Shadow Minister for Sport and Recreation Curtis Pitt is calling on the Newman Government to up its game to ensure Brisbane doesn’t miss out on staging a Test next year.

“There are serious questions about the negotiating ability of Campbell Newman and his Ministers when it comes to sport,” he said.

“We have seen this lack of commitment and support translate into Queensland getting only one State of Origin match this year when it should have had two.

“And now it looks as if there is a real risk that the Gabba will be overlooked for the four-Test series against India in 2014.

“The Newman administration has a shameful track record of not actively supporting major sports events, despite the tremendous boost to the economy they bring.

“The Newman Government’s Trade Mission to India last year should’ve included discussions around securing a game for the India Test series, so in this case it looks as if the Premier, Treasurer and Tourism Minister have been asleep.”

Mr Pitt said a Test against India would not only be a huge boost to Brisbane’s hotels and hospitality industry, but the coverage beamed to India and that country’s fans in America would promote the city to an audience of millions.

“I’m not suggesting the state bid ‘at any cost’ but the bar is set by the efforts of our competitors – in this case other states,” he said.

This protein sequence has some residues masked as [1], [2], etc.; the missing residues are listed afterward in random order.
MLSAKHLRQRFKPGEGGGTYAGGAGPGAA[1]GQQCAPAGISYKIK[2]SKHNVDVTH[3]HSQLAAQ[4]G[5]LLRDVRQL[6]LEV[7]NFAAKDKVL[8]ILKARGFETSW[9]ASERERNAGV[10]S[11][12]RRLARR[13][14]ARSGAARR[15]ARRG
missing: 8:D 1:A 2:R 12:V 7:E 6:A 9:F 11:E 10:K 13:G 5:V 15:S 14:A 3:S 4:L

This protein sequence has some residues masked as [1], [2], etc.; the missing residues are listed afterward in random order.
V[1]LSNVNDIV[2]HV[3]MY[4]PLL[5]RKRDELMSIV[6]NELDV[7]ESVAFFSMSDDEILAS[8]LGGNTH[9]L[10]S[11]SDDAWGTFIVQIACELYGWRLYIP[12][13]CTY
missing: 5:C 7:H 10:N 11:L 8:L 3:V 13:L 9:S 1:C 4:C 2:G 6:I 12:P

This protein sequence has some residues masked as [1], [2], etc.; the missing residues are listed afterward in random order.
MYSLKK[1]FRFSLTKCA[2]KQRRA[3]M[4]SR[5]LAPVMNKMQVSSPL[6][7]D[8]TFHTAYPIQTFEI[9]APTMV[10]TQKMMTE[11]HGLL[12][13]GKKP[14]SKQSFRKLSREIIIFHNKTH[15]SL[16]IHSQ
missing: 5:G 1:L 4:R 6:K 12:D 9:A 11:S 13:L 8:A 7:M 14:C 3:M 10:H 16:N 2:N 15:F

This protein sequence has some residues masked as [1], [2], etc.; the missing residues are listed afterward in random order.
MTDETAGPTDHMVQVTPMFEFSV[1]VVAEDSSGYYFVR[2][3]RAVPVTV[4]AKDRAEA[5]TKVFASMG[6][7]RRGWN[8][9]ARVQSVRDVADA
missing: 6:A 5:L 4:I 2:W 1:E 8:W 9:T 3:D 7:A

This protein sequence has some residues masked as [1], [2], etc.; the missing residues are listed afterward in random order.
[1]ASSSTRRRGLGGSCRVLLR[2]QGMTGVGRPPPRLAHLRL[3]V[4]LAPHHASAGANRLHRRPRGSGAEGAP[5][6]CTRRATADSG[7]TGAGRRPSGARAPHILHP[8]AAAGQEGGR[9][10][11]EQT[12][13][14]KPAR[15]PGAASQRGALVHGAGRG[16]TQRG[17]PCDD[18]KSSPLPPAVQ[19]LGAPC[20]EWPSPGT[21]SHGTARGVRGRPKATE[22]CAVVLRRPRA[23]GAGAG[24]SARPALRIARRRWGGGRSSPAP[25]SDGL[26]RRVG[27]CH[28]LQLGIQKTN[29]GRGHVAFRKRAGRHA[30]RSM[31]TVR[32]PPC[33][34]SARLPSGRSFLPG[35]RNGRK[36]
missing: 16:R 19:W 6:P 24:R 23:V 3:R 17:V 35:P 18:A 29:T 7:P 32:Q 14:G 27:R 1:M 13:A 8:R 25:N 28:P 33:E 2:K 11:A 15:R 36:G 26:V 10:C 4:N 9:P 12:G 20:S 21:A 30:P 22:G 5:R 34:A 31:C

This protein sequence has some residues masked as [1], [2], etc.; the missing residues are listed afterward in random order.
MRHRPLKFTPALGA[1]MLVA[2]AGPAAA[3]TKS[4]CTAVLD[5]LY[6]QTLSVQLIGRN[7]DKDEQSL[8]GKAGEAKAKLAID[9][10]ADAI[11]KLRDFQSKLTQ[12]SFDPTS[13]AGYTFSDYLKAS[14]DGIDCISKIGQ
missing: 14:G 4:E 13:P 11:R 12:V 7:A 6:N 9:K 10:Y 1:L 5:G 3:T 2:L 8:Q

“In order to compete with rival states, the Queensland Government needs to aggressively bid for events – that’s the reality of event attraction when it comes to sports tourism.

Queensland Cricket chairman Jim Holding, quoted in an article in The Courier Mail, said he was considering asking the state government for help in attracting an Indian Test.

“The Government needs to think about what it wants to do regarding hosting major sporting events,” he said.

In contrast he pointed to South Australia which had invested heavily to redevelop the Adelaide Oval.

“Adelaide has outdrawn us and they have a proactive government which has spent an awful lot of money on redeveloping the Adelaide Oval,” he said.

Mr Pitt said the last year Brisbane didn’t stage a Test was 1977.

“The pulling power of Test matches against the major nations is obvious, but The Gabba’s 42,000 capacity now places it well down the rankings of Australia’s cricket venues,” he said.

“Tickets for the First Ashes Test – to be staged at The Gabba from November 21 – went on sale on July 17 and the first three days have been virtually sold out already.

“Brisbane will be crammed with big spending fans from England as well as supporters from out of state.

But while Queensland’s cricket fans will feel let down that the stadium has been selected to host only three low-level games in the 2015 Cricket World Cup, I have no doubt they will quite rightly support these matches.”